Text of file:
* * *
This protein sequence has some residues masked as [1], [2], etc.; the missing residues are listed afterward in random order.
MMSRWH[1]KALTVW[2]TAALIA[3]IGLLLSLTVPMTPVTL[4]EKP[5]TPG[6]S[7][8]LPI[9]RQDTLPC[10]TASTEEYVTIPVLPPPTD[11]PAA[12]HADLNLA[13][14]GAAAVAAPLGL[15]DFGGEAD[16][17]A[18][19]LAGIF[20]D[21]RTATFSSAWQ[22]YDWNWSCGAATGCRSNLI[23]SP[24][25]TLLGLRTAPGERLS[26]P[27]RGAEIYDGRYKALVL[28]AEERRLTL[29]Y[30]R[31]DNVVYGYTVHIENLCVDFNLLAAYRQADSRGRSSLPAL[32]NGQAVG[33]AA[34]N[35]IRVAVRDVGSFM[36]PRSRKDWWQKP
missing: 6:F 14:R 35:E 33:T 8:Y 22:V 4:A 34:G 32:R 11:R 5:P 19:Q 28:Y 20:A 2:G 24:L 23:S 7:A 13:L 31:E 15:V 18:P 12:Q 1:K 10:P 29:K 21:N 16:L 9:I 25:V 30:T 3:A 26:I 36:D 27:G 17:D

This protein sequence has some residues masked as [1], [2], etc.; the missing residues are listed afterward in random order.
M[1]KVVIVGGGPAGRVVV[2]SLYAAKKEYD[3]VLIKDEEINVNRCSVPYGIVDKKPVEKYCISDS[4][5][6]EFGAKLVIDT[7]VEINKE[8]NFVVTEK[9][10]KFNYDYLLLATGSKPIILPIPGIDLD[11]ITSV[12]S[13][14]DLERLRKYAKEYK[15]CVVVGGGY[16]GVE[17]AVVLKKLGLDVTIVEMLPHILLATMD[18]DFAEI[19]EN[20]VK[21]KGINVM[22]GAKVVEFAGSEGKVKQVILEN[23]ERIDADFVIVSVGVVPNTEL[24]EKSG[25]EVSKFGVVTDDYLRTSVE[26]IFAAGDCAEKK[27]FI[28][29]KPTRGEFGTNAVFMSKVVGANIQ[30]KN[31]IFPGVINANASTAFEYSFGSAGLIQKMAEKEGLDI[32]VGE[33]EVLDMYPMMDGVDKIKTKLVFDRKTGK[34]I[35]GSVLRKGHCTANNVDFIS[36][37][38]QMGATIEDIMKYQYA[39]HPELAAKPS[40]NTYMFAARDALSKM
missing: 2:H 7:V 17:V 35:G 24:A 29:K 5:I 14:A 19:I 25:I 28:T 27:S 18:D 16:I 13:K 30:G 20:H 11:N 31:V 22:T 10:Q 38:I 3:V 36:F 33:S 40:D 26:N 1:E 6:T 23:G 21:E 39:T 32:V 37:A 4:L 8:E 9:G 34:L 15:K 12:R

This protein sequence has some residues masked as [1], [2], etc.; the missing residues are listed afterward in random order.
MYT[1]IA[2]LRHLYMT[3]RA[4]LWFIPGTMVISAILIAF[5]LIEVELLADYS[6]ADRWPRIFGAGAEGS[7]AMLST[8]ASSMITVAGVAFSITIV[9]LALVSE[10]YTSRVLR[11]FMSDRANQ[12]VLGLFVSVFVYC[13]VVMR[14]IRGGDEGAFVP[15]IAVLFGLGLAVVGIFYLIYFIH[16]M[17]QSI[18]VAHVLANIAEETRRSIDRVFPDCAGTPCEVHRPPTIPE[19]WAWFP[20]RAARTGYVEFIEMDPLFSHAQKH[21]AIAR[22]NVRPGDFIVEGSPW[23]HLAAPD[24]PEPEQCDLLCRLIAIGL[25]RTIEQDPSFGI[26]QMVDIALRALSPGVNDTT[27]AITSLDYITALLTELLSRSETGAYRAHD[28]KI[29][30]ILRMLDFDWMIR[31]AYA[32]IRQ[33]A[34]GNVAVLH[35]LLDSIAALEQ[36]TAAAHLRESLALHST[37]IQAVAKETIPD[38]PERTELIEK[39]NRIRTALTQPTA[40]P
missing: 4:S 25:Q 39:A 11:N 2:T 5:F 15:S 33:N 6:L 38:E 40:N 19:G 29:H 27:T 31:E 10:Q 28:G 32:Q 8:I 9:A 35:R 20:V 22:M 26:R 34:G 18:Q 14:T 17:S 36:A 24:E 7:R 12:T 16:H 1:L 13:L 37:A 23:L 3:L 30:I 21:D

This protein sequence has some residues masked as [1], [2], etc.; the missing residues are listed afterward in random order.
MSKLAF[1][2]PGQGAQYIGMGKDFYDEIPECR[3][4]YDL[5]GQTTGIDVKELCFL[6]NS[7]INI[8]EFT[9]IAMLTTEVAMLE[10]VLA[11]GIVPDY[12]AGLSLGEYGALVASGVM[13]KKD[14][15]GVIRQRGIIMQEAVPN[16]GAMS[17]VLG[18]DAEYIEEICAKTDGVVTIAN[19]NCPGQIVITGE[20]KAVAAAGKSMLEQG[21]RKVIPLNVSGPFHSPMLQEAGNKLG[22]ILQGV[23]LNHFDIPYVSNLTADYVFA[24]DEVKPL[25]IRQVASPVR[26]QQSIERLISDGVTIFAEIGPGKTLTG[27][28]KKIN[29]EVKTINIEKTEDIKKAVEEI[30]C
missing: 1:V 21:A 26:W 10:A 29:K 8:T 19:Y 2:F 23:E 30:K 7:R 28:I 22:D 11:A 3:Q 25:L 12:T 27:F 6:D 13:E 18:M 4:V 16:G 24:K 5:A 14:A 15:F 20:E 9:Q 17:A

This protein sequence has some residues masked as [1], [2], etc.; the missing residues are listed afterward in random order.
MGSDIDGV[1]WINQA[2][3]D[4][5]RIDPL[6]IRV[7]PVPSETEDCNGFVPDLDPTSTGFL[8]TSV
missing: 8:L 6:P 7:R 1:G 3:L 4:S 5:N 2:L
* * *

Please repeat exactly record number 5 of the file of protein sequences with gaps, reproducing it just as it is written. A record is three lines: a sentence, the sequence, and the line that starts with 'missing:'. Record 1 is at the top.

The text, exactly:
This protein sequence has some residues masked as [1], [2], etc.; the missing residues are listed afterward in random order.
MGSDIDGV[1]WINQA[2][3]D[4][5]RIDPL[6]IRV[7]PVPSETEDCNGFVPDLDPTSTGFL[8]TSV
missing: 8:L 6:P 7:R 1:G 3:L 4:S 5:N 2:L